Sunday, January 12, 2014

Five Economic Reforms Millennials Should Be Fighting For



Patrick T. Fallon/Bloomberg via Getty Images
It's a new year, but one thing hasn't changed: The economy still blows. Five years after Wall Street crashed, America's banker-gamblers have only gotten richer, while huge swaths of the country are still drowning in personal debt, tens of millions of Americans remain unemployed – and the new jobs being created are largely low-wage, sub-contracted, part-time grunt work.

Millennials have been especially hard-hit by the downturn, which is probably why so many people in this generation (like myself) regard capitalism with a level of suspicion that would have been unthinkable a decade ago. But that egalitarian impulse isn't often accompanied by concrete proposals about how to get out of this catastrophe. Here are a few things we might want to start fighting for, pronto, if we want to grow old in a just, fair society, rather than the economic hellhole our parents have handed us.

1. Guaranteed Work for Everybody

Unemployment blows. The easiest and most direct solution is for the government to guarantee that everyone who wants to contribute productively to society is able to earn a decent living in the public sector. There are millions of people who want to work, and there's tons of work that needs doing – it's a no-brainer. And this idea isn't as radical as it might sound: It's similar to what the federal Works Progress Administration made possible during Roosevelt's New Deal, and Dr. Martin Luther King, Jr. vocally supported a public-sector job guarantee in the 1960s.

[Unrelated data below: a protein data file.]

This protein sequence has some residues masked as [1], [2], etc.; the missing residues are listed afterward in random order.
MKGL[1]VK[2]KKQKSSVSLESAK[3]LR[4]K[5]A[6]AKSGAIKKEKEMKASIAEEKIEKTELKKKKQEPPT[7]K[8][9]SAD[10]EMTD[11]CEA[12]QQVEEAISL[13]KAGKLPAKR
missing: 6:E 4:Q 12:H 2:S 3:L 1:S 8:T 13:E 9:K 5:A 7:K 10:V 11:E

A job guarantee that paid a living wage would anchor prices, drive up conditions for workers at megacorporations like Walmart and McDonald's, and target employment for the poor and long-term unemployed – people to whom conventional stimulus money rarely trickles all the way down. The program would automatically expand during private-sector downturns and contract during private-sector upswings, balancing out the business cycle and sending people from job to job, rather than job to unemployment, when times got tough.